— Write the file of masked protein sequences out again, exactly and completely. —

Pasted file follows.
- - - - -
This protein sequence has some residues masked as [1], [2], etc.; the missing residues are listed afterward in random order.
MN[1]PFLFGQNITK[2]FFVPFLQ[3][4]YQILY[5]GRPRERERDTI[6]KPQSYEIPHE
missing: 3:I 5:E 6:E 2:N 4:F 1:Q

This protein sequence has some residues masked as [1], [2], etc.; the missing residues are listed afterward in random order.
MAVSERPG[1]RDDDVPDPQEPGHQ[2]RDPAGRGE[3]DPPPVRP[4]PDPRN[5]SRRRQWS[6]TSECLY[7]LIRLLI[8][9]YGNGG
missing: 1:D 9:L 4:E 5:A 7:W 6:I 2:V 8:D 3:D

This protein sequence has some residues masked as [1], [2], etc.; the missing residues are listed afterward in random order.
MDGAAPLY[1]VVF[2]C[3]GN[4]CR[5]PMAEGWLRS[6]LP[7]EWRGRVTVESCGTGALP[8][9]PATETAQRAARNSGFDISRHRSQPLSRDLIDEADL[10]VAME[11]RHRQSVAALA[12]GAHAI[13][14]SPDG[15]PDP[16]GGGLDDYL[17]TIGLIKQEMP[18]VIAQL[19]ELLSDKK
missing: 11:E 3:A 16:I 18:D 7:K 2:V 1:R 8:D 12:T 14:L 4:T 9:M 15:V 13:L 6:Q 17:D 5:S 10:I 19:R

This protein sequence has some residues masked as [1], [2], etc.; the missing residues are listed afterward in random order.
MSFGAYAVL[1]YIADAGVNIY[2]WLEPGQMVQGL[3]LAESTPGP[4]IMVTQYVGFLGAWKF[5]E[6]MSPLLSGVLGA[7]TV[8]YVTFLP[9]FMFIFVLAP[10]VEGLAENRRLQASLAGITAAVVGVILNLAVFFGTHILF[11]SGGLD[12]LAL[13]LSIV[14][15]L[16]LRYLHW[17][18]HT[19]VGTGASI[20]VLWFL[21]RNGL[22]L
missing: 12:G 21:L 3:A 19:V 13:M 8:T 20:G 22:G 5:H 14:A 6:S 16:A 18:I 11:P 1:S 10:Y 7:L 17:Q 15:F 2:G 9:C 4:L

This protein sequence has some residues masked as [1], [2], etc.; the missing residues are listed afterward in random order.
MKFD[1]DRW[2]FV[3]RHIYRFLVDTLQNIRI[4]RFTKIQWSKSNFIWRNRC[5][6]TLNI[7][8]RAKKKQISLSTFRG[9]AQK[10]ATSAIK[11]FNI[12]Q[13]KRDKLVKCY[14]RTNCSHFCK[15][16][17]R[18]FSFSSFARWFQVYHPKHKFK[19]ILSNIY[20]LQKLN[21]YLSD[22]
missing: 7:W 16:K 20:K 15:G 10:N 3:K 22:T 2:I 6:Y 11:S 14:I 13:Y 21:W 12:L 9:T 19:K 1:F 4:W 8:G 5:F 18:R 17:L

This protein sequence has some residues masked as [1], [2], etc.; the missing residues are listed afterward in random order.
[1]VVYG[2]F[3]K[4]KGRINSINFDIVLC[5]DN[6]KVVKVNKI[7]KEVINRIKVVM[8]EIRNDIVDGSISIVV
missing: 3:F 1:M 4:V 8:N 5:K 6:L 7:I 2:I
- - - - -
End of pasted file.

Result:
This protein sequence has some residues masked as [1], [2], etc.; the missing residues are listed afterward in random order.
MN[1]PFLFGQNITK[2]FFVPFLQ[3][4]YQILY[5]GRPRERERDTI[6]KPQSYEIPHE
missing: 3:I 5:E 6:E 2:N 4:F 1:Q

This protein sequence has some residues masked as [1], [2], etc.; the missing residues are listed afterward in random order.
MAVSERPG[1]RDDDVPDPQEPGHQ[2]RDPAGRGE[3]DPPPVRP[4]PDPRN[5]SRRRQWS[6]TSECLY[7]LIRLLI[8][9]YGNGG
missing: 1:D 9:L 4:E 5:A 7:W 6:I 2:V 8:D 3:D

This protein sequence has some residues masked as [1], [2], etc.; the missing residues are listed afterward in random order.
MDGAAPLY[1]VVF[2]C[3]GN[4]CR[5]PMAEGWLRS[6]LP[7]EWRGRVTVESCGTGALP[8][9]PATETAQRAARNSGFDISRHRSQPLSRDLIDEADL[10]VAME[11]RHRQSVAALA[12]GAHAI[13][14]SPDG[15]PDP[16]GGGLDDYL[17]TIGLIKQEMP[18]VIAQL[19]ELLSDKK
missing: 11:E 3:A 16:I 18:D 7:K 2:V 1:R 8:D 12:T 14:L 4:T 9:M 15:V 13:L 6:Q 17:D 5:S 10:I 19:R

This protein sequence has some residues masked as [1], [2], etc.; the missing residues are listed afterward in random order.
MSFGAYAVL[1]YIADAGVNIY[2]WLEPGQMVQGL[3]LAESTPGP[4]IMVTQYVGFLGAWKF[5]E[6]MSPLLSGVLGA[7]TV[8]YVTFLP[9]FMFIFVLAP[10]VEGLAENRRLQASLAGITAAVVGVILNLAVFFGTHILF[11]SGGLD[12]LAL[13]LSIV[14][15]L[16]LRYLHW[17][18]HT[19]VGTGASI[20]VLWFL[21]RNGL[22]L
missing: 12:G 21:L 3:A 19:V 13:M 8:T 20:G 22:G 5:H 14:A 6:S 16:A 18:I 11:P 1:S 10:Y 7:L 17:Q 15:F 2:G 9:C 4:L

This protein sequence has some residues masked as [1], [2], etc.; the missing residues are listed afterward in random order.
MKFD[1]DRW[2]FV[3]RHIYRFLVDTLQNIRI[4]RFTKIQWSKSNFIWRNRC[5][6]TLNI[7][8]RAKKKQISLSTFRG[9]AQK[10]ATSAIK[11]FNI[12]Q[13]KRDKLVKCY[14]RTNCSHFCK[15][16][17]R[18]FSFSSFARWFQVYHPKHKFK[19]ILSNIY[20]LQKLN[21]YLSD[22]
missing: 7:W 16:K 20:K 15:G 10:N 3:K 22:T 2:I 6:Y 11:S 14:I 13:Y 21:W 12:L 9:T 19:K 1:F 4:W 8:G 5:F 18:R 17:L

This protein sequence has some residues masked as [1], [2], etc.; the missing residues are listed afterward in random order.
[1]VVYG[2]F[3]K[4]KGRINSINFDIVLC[5]DN[6]KVVKVNKI[7]KEVINRIKVVM[8]EIRNDIVDGSISIVV
missing: 3:F 1:M 4:V 8:N 5:K 6:L 7:I 2:I